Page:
What research has taught me

I’m finally done with my research project. And with my writing, too. While it was an exhausting enterprise, it was also incredibly self-fulfilling. Most people tend to think that research is about collecting data and statistics. A lot of people look at research as if it was conducted by a team of experienced academic researchers committed to finding naked, plain truth. It’s not. Or rather, it shouldn’t be. In his article entitled “The Uselessness of Certainty,” Physicist Carlo Rovelli claims that “the very foundation of science is to keep the door open to doubt.” We all need to make sense of things in our lives and we are always looking for answers that fit our presuppositions and our imagined ideas of truth. American physicist Neil Gershenfeld says that truth is a model and that “building models is different from proclaiming truths.”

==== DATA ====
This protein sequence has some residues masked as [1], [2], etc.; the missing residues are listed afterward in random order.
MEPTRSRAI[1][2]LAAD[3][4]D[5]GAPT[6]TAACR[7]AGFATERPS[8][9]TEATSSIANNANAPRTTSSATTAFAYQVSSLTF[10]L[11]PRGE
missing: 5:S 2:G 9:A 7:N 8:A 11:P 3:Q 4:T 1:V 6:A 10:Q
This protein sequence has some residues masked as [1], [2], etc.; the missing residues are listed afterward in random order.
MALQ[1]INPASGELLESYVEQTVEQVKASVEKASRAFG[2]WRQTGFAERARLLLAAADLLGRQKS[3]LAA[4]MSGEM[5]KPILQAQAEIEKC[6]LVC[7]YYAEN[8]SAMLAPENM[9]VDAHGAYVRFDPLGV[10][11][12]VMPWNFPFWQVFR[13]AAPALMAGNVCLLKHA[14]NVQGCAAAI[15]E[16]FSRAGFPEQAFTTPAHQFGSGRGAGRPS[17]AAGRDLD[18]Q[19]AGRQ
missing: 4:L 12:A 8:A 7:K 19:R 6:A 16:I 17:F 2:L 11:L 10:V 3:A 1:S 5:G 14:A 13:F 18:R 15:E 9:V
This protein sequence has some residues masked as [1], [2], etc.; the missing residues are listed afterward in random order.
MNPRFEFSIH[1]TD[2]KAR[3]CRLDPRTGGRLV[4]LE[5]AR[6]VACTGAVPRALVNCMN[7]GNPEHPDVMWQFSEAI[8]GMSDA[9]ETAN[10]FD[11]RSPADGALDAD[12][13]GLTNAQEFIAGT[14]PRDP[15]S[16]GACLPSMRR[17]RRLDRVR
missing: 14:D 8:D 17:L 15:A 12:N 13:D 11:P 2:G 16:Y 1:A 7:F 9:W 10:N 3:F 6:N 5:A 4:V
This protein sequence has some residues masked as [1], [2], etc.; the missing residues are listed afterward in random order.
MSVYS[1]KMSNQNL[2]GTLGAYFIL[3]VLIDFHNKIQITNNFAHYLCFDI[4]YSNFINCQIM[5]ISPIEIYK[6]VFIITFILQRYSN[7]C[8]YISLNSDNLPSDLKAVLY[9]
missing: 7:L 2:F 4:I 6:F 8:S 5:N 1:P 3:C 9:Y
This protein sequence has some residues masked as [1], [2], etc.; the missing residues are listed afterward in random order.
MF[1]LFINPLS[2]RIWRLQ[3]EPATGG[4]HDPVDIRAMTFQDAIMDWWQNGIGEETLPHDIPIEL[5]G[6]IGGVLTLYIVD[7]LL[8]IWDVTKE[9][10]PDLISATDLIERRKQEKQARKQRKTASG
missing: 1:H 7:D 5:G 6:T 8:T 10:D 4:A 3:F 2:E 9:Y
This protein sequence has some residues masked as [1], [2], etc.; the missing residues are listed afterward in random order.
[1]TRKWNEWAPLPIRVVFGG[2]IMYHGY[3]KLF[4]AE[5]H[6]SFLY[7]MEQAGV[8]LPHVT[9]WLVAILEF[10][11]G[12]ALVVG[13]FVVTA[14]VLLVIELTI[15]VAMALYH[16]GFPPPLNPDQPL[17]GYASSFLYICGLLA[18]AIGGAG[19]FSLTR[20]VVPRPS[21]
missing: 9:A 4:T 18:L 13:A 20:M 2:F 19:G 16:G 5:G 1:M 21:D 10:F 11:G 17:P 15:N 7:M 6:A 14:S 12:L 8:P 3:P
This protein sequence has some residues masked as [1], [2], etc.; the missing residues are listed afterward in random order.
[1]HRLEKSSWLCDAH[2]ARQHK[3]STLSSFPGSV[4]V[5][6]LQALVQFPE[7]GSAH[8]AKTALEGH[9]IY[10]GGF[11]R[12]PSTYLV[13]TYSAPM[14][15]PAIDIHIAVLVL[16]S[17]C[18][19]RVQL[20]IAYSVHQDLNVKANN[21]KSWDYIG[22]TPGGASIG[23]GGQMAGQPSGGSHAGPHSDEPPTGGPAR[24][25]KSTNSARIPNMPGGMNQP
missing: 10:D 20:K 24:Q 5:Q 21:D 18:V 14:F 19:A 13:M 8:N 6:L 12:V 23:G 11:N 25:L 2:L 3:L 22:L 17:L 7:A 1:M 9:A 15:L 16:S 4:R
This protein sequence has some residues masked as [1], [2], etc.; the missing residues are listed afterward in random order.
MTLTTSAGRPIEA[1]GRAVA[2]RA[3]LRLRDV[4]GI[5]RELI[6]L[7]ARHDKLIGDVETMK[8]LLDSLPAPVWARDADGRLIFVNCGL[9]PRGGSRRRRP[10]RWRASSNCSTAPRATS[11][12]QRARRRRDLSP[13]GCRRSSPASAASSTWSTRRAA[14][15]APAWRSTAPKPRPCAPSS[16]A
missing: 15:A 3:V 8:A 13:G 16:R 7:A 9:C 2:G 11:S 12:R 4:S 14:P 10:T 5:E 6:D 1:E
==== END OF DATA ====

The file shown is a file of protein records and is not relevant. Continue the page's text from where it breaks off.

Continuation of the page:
You have probably come across terms such as “evidence-based research.” While it sounds reasonable to rely on evidence, keep in mind that qualitative research looks into smaller samples of data in an attempt to gain an in-depth understanding of a certain phenomenom in the area of psychology, social sciences, teaching and learning, for example. This is to say that it takes into account a specific context. Thus, generalizations in qualitative research are very unlikely. The objective of qualitative research is to offer insight on human behavior and help those who seek this type of understanding. On the other hand, quantitative research needs a large amount of data to claim that a certain phenomenom is always true. Quantitative research  relies on figures and statistics to verify whether  certain hypotheses are true.